Prenuptial vs. Postnuptial Agreements: What's the Difference?
When a couple decides to get married, they understand they are entering into an arrangement that will result in the sharing of their assets and debts. Yet, what happens when there are large amounts of assets or debts involved? The couples may decide to enter into a prenuptial or postnuptial agreement.
What Are Prenuptial and Postnuptial Agreements?
A prenuptial agreement is known by many names, including a premarital agreement, a marriage contract or simply a prenup. The purpose of a prenup is to settle finances and the division of assets and property prior to the marriage.
In contrast, a postnuptial agreement is a marriage contract entered into after the marriage takes place. A postnup does the exact same thing as a prenup—it’s just the timing that’s different.
<figcaption>817-424-5050 – Both prenuptial and postnuptial agreements are available for protection in the event of a divorce. Yet, there is a difference. To learn more, visit us today.</figcaption></figure>
The Reasons for Signing a Prenuptial or Postnuptial Agreement
There are many reasons why couples choose to enter into a prenuptial or postnuptial agreement. Most of the time, prenuptial agreements are used to protect a spouse with more tangible assets acquired before the marriage. They also protect a spouse from suffering the consequences of large amounts of debt accrued by the other.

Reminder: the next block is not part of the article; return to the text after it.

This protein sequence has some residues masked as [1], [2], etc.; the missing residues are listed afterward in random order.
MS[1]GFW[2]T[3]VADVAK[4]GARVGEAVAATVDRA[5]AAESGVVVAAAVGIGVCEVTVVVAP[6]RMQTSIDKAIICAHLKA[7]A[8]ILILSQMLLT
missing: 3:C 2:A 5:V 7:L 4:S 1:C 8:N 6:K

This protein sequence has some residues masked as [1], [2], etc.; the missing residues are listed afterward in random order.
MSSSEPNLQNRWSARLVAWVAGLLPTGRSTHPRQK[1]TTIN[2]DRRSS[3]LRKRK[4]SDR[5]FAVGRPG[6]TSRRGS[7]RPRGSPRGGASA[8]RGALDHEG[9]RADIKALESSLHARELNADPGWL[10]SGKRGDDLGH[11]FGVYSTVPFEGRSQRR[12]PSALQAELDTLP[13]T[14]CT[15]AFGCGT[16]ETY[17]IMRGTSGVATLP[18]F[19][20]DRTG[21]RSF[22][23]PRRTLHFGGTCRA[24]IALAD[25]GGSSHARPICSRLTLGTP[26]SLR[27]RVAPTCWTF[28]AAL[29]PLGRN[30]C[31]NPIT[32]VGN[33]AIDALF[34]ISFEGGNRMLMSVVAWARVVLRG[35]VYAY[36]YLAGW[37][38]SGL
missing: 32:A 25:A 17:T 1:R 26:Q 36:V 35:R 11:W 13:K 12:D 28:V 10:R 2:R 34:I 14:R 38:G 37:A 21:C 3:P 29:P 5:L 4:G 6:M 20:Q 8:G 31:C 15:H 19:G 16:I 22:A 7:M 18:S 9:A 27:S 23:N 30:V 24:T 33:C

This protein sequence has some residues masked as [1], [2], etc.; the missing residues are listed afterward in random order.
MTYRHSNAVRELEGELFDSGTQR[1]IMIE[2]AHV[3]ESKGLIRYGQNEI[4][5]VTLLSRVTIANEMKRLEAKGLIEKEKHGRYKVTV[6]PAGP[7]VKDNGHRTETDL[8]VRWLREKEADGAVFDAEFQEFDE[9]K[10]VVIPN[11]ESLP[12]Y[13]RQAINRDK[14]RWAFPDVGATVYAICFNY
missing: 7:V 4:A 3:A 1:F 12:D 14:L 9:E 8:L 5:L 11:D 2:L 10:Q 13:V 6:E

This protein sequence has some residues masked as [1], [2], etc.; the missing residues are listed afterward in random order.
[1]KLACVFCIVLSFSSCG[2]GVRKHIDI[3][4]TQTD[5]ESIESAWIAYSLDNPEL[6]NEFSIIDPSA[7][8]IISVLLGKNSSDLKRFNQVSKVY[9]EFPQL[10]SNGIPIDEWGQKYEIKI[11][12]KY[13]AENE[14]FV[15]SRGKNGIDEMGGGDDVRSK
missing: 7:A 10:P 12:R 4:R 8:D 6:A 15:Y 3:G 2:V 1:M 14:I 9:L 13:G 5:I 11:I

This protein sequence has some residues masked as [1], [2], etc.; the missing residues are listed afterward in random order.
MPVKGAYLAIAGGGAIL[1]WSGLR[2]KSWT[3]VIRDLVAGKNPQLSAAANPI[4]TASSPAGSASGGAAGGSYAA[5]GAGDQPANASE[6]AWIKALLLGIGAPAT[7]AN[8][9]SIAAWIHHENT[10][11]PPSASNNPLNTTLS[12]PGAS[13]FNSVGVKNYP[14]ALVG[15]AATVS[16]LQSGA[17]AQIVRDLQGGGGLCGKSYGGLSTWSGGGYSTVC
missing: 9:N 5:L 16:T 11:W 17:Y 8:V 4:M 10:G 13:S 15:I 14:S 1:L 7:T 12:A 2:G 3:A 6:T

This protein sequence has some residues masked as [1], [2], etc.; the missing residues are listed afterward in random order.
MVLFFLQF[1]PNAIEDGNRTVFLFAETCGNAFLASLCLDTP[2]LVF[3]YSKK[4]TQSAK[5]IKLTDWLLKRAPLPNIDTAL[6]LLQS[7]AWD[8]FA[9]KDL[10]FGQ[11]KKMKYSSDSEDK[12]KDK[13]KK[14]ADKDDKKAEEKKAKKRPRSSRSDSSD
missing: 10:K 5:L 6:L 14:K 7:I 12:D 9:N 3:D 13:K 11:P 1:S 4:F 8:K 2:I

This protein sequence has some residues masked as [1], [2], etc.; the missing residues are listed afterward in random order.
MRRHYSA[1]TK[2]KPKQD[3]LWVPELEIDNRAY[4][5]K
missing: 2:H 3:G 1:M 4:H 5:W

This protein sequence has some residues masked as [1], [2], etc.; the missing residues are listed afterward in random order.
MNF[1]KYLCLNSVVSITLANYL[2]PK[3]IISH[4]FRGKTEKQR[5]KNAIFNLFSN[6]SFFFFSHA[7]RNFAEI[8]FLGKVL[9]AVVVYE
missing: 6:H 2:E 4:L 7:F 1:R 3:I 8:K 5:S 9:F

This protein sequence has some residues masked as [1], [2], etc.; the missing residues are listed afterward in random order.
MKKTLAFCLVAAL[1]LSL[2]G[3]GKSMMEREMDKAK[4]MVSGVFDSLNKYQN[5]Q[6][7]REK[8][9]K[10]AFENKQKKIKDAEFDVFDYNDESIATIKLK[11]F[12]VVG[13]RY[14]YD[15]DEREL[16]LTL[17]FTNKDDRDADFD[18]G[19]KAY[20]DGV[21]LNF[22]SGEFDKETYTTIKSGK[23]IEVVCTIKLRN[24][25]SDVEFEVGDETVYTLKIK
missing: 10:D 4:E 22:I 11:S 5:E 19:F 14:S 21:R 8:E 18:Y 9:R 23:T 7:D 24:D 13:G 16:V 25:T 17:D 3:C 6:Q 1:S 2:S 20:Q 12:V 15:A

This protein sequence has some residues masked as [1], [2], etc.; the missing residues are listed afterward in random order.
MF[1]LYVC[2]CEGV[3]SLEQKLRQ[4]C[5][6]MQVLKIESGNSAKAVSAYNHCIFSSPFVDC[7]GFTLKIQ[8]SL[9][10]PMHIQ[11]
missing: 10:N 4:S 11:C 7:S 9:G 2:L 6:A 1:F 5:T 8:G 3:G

Sometimes, things can happen after the wedding that you didn’t foresee. Postnuptial agreements are often entered into after a spouse acquires a large asset such as property or finances after the marriage takes place. Or, if a couple starts a business together, a postnuptial agreement is often considered to protect assets and assign critical business roles. Other reasons for a postnuptial may include:
- Protecting assets set aside for children from previous relationships
- Protecting a spouse from the bad financial decisions made by the other party while married
- Desiring to wait until after the marriage to enter into an agreement
Regardless of whichever agreement you choose, both take the power of property division away from the court should a divorce occur.
Is a Postnuptial or Prenuptial Agreement Right for You?
If you’re considering entering into a marital agreement, we recommend reaching out to an experienced family law attorney who can help you choose whether or not an agreement is right for you. To learn more about prenuptial and postnuptial agreements or for answers to your questions, send us a message.